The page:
Our long-term goal is to understand the molecular and cellular mechanisms by which the ?2 allele of the apolipoprotein E gene (APOE2) protects against Alzheimer's disease (AD), promotes healthy brain aging, and increases longevity, thereby informing the development of therapeutic strategies for AD and other aging-related conditions. Despite intensive effort to understand why APOE4 is a strong risk factor for AD, the reduced risk associated with APOE2 has garnered much less attention. While APOE2 has been shown to protect against amyloid-? (A?) accumulation, a hallmark of AD pathology, emerging evidence, including our recently published work and preliminary data, demonstrates that APOE2 protects against cognitive decline and increases longevity in the absence of AD pathology. Thus, there is an urgent need to understand how A?-dependent and independent pathways collectively support the function of apoE2 protein in protecting against AD and promoting healthy aging. Given apoE2 in the brain forms larger apolipoprotein particles compared to apoE3 and apoE4 suggesting an overall superior function in transporting lipids, we hypothesize that APOE2 protects against aging-related cognitive decline and AD through hyperlipidation leading to more efficient lipid transport, improved synaptic functions, reduced A? aggregation, and longer lifespan. We will test our hypothesis by employing multidisciplinary approaches including animal and cellular models to address the mechanisms and human studies on a healthy aging cohort to address the relevance.
In Aim 1, we plan to analyze how astrocytic apoE2 protects against cognitive decline, synaptic functions and amyloid pathology in an age-dependent manner in our novel cell type-specific and inducible mouse models. We will also breed our experimental animals to the Abca1-KO background thus directly assess how alteration of apoE lipidation impacts the protective effects of apoE2.
In Aim 2, we plan to dissect the molecular and cellular mechanisms underlying the protective effects of apoE2 using astrocytes and neurons derived from human induced- pluripotent stem cells (iPSCs). ApoE isoform-specific effects will be addressed both in patient background and under isogenic conditions. Multiple experimental systems including neuron-astrocyte co-cultures and 3-D cultures will be employed for these studies.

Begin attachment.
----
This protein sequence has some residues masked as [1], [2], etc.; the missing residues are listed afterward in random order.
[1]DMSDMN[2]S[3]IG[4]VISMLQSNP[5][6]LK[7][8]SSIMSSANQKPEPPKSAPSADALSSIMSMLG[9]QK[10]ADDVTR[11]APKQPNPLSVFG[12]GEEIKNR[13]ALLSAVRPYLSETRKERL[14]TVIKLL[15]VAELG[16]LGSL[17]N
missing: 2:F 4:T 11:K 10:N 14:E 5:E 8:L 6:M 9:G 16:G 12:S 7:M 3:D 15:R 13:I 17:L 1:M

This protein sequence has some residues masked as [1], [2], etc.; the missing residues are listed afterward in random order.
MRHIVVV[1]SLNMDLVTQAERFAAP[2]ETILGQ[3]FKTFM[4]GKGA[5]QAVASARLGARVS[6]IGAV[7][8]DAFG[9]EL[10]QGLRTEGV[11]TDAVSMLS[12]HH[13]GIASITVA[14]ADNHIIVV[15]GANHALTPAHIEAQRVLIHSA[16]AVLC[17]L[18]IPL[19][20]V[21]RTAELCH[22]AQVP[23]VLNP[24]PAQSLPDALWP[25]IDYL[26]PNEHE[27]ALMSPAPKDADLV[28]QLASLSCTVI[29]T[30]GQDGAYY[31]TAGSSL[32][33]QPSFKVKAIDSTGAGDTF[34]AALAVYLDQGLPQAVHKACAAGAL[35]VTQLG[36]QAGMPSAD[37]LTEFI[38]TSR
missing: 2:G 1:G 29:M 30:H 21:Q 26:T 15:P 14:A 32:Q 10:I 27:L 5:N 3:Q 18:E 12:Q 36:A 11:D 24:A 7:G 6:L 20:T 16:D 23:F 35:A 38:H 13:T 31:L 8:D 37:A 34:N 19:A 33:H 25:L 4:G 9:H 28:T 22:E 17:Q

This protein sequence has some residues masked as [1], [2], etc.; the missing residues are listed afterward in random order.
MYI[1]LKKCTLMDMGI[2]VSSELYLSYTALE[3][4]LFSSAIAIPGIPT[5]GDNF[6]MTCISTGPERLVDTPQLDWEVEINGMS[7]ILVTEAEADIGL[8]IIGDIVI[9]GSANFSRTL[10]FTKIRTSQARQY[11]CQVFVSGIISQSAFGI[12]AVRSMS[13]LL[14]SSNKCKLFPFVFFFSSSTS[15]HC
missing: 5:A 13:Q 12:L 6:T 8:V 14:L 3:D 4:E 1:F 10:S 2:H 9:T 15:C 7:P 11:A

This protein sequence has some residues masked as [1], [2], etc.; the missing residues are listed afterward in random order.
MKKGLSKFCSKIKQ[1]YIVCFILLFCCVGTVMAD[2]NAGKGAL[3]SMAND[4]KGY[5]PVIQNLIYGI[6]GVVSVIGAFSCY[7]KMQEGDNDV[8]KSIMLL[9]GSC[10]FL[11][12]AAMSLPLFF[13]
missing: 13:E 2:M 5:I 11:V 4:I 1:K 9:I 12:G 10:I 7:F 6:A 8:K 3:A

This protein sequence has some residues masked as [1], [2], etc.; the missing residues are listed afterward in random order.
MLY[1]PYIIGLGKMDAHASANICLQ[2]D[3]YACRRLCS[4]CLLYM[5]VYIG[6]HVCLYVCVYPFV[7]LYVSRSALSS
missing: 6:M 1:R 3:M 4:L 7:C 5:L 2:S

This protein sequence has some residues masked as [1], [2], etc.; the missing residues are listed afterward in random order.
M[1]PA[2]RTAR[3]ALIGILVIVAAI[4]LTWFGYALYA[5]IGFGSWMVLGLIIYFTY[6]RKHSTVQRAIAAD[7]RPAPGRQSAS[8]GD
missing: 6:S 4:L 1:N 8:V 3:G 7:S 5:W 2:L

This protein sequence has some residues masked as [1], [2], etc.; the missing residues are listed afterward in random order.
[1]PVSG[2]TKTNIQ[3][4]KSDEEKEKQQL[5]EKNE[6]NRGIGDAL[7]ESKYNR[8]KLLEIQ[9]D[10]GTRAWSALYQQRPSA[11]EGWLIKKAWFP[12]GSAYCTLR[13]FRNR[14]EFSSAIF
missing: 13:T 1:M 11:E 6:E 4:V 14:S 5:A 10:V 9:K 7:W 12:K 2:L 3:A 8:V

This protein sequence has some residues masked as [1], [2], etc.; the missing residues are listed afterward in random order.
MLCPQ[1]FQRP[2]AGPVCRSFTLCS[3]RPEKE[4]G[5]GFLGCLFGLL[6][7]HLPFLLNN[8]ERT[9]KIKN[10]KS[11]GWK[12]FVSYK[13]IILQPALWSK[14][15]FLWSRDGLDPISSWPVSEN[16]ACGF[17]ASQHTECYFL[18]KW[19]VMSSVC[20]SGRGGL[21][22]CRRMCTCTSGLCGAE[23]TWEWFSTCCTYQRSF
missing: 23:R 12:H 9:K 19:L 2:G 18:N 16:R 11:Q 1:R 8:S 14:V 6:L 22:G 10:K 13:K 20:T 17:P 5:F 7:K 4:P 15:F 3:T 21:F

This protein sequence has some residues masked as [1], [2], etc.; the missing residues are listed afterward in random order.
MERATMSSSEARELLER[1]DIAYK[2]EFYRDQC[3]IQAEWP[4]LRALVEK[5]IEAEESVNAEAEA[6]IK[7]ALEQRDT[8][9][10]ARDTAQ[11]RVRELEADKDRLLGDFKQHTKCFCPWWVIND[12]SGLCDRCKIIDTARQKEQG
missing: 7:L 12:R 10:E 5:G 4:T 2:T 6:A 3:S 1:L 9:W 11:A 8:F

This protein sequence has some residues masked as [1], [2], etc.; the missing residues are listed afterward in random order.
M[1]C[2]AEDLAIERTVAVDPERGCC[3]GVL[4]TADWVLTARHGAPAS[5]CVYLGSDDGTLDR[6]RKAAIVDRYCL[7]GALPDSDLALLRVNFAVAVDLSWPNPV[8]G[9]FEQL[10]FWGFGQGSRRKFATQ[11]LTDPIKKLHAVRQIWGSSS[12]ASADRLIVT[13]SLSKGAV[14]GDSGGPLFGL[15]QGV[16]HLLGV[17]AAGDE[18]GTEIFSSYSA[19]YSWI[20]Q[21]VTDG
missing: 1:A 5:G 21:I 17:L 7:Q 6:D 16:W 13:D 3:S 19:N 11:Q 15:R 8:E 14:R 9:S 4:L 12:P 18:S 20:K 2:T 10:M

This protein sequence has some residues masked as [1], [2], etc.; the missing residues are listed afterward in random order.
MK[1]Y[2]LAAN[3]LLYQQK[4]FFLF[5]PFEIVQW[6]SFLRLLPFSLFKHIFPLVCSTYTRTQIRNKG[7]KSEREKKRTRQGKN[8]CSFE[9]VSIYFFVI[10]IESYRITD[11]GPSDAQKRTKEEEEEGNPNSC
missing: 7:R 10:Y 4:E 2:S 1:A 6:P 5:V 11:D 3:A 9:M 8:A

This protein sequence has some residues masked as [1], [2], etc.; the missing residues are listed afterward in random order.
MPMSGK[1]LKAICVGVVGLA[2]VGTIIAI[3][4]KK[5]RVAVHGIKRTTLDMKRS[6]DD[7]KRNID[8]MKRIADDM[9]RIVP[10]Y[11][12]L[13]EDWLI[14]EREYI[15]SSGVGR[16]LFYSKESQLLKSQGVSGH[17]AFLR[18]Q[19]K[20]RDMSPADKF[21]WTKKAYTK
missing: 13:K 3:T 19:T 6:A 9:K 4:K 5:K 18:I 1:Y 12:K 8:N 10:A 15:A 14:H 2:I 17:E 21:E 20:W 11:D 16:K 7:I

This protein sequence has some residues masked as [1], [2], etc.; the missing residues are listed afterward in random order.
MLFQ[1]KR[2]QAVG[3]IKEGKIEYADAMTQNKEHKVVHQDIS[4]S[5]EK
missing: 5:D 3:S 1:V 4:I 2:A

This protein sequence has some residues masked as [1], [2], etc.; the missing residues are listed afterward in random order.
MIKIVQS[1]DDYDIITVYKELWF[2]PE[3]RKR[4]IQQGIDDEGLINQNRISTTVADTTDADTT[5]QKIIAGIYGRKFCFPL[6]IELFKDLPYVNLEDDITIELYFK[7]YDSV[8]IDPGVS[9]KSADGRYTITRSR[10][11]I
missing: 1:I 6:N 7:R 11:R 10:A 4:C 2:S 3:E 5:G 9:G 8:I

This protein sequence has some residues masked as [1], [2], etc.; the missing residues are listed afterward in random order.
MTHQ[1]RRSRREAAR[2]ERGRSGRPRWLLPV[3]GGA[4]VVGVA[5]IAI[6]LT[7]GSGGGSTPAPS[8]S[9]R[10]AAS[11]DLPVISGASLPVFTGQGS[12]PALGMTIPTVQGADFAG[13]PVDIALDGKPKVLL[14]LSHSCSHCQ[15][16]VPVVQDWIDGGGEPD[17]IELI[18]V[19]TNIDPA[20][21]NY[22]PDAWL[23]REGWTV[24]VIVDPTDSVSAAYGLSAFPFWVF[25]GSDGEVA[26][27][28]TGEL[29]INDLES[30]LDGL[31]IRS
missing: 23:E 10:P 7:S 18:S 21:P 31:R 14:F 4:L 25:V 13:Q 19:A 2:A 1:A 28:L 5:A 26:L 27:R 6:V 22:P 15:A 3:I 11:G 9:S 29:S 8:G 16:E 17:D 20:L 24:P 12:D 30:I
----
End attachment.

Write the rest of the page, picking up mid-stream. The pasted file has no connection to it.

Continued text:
In Aim 3, we plan to determine the impact of APOE2 on clinical outcomes, biomarker status, and pathological/biochemical measures in humans using a longitudinal Mayo Clinic Study of Aging cohort. Specifically, we will measure and correlate apoE and apoE-associated lipids in cerebrospinal fluid and blood and with clinical, imaging/fluid biomarkers, and neuropathological markers. Together, our proposed studies will uncover molecular and cellular pathways associated with APOE2-mediated protection against cognitive decline and increased longevity, thereby elucidating the mechanisms and informing therapeutic strategies against AD and other aging-related conditions.

Public Health Relevance

Alzheimer's disease (AD) is the leading cause of dementia in elderly affecting a large population of our aging society with APOE2 being a protective gene. The goal of this project is to reveal the molecular pathways and underlying mechanisms by which APOE2 protects against AD and promotes healthy brain aging. Knowledge gained through these studies should inform translation strategies for AD and other aging-related conditions.

National Institute of Health (NIH)
National Institute on Aging (NIA)
Multi-Year Funded Research Project Grant (RF1)
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Special Emphasis Panel (ZRG1)
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Wise, Bradley C
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Mayo Clinic Jacksonville
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Zhao, Na; Liu, Chia-Chen; Van Ingelgom, Alexandra J et al. (2018) APOE ?2 is associated with increased tau pathology in primary tauopathy. Nat Commun 9:4388